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Why have prices changed?

You may be wondering, why is Sumo increasing the price of my electricity? The short answer is, it is becoming more expensive to supply. Generation costs have risen 150% in the last 18 months.

Below we have given you the longer answer and it’s worth a read to give you a more in-depth understanding of why price rises are happening and what Sumo is doing about it.

1. Generation
Climate change and ageing assets are forcing the closure of cheap coal fired power stations like Victoria’s Hazelwood, and to fill the void we rely on more expensive gas fired power to meet Victoria’s demand. As more of Australia’s coal fired stations come up for closure in the coming years, we will need to generate more and more electricity by other means such as gas to meet customer demand.

Renewable energy sources are still expensive and they don’t generate electricity all the time. The good news is they’re becoming cheaper, and batteries will help to supply electricity when renewable sources don’t, like at night when the sun isn’t shining.

Historically, gas lines have run from the Bass Strait direct to Victoria, giving us cheap and plentiful gas. However, Australia’s ever-growing gas network has seen this gas being delivered into New South Wales and Queensland, and for the first time in 40 years gas is now being shipped overseas to foreign buyers in Asia. Unfortunately, sending Australia’s gas overseas means that Australians must pay the higher global price for gas. And so long as we still rely on gas to generate electricity, this is also driving up the wholesale price of electricity.

2. Distribution
Once electricity has been generated, someone needs to send it to you via the poles and wires – these are who we call the ‘distributors’. The distributors own and look after the network that connects the electricity to your home.

Every few years energy distributors are given the go ahead from the Australian Energy Regulator to upgrade their networks and then charge that cost back, plus a little more, to you the customer. Australia’s networks need to cover large distances, but we also expect them to be very reliable (‘gold-plated’), which costs money. To illustrate, America has a total of 320 million people and a network worth $126 billion; in Australia we have 24 million people but a network that is worth over $100 billion! The cost of that network has been passed onto you, the consumer.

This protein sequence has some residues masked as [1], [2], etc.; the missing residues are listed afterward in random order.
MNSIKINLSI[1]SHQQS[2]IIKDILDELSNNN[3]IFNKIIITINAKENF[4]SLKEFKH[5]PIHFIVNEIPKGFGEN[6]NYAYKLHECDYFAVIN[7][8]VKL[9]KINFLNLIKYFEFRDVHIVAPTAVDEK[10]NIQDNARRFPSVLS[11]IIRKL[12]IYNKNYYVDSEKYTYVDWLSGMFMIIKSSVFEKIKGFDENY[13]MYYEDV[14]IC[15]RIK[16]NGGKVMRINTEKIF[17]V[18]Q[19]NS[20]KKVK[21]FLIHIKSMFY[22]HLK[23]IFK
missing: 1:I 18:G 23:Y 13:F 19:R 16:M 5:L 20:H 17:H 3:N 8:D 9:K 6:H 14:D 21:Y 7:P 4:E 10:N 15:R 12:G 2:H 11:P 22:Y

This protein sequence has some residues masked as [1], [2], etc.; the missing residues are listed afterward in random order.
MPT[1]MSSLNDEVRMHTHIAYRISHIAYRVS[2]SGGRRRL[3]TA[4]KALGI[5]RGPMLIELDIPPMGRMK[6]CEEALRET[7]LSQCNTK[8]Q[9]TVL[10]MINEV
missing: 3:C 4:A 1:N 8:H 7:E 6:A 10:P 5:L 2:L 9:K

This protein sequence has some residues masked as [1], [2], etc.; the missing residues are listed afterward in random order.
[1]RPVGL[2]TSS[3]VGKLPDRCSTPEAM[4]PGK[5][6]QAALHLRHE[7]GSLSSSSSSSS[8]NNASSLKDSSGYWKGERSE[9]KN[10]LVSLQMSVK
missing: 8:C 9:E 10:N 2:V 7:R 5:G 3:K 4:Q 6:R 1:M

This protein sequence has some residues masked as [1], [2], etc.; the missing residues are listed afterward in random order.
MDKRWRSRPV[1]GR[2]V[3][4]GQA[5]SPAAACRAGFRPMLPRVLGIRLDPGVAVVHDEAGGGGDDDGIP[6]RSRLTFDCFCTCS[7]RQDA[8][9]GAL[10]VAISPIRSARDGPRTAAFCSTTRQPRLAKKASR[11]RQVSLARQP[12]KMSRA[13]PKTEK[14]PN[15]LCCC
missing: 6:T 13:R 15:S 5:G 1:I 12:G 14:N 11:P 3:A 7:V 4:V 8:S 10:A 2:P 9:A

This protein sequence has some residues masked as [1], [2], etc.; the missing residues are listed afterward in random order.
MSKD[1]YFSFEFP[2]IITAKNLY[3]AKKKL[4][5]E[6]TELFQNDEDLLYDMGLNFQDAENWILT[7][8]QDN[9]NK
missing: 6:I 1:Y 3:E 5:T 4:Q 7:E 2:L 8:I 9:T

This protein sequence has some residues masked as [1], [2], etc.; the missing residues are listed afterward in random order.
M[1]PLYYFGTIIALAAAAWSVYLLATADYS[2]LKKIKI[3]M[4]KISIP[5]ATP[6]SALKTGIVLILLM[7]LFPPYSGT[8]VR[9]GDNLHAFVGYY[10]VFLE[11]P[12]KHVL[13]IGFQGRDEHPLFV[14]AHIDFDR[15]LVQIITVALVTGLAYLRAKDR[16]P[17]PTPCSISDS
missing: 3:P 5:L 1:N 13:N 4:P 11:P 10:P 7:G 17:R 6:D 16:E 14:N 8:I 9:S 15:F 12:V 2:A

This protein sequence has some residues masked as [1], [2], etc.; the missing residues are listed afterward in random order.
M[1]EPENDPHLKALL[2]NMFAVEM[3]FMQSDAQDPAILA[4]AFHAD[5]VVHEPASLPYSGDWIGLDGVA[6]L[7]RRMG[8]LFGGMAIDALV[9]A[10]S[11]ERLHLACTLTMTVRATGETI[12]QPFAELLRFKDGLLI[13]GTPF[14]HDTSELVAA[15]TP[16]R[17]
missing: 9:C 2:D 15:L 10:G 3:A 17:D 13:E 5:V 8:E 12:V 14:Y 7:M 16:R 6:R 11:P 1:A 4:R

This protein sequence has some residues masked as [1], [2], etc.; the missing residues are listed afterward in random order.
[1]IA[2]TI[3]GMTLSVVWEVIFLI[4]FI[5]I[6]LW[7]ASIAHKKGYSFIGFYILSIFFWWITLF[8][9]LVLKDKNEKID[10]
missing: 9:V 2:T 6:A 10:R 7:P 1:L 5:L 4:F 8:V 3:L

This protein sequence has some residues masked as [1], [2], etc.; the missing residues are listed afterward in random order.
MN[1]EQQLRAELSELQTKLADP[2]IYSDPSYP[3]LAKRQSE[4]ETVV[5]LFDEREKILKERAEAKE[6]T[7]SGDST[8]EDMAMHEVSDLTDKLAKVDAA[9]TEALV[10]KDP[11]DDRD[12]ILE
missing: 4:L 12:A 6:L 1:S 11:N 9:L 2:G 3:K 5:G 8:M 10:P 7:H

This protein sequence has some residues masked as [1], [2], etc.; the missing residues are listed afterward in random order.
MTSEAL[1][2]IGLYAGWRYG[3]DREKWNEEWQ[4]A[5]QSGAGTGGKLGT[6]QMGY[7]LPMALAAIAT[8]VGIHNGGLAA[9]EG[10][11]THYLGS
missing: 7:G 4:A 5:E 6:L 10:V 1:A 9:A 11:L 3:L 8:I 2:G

3. Retailers
As a retailer (Sumo) we buy our energy from the generators, pay a fee to the distributors, and then sell this to you the customer. As a business, I’m sure you can appreciate we also need to charge a margin so that we can provide you service and support, such as getting your home connected. At Sumo we keep our costs to a minimum because we too are energy customers and understand the pain and frustration of mounting energy costs.

So, what is Sumo doing about rising prices? We are working hard to wrestle better power prices from those that produce energy. We are lobbying governments and engaging with national regulators to improve the situation for customers.

As your retail electricity supplier, we’re determined that all our customers are armed with the information they need to monitor their energy usage. That’s why we have introduced a proactive text messaging system so that when we see you are using more power than you usually do – which will result in higher bills – we’ll alert you and provide tips on how you can keep your bills down.

We are also finding other ways to save you money. Sumo Perks offers great savings for everyday items like groceries and petrol, and we are working hard to build a range of products like solar, batteries and LEDS.

In the meantime, we’ll be working as hard as ever to ensure our customers have access to the best value.

What is a smart meter?

Smart meters are two-way digital meters that measure and record electricity usage (per kWh) every 30 minutes. This data is automatically sent to the electricity distributor or energy retailer. For more information please see our article on smart meters.

How do I move interstate?

Moving to Victoria? Let’s get you connected. Click here for more information or simply call us now on 13 88 60.

Where can I find a copy of your retail Market Terms & Conditions?

Please find a copy of our latest retail Market Terms and Conditions here.

Do you discount your whole bill?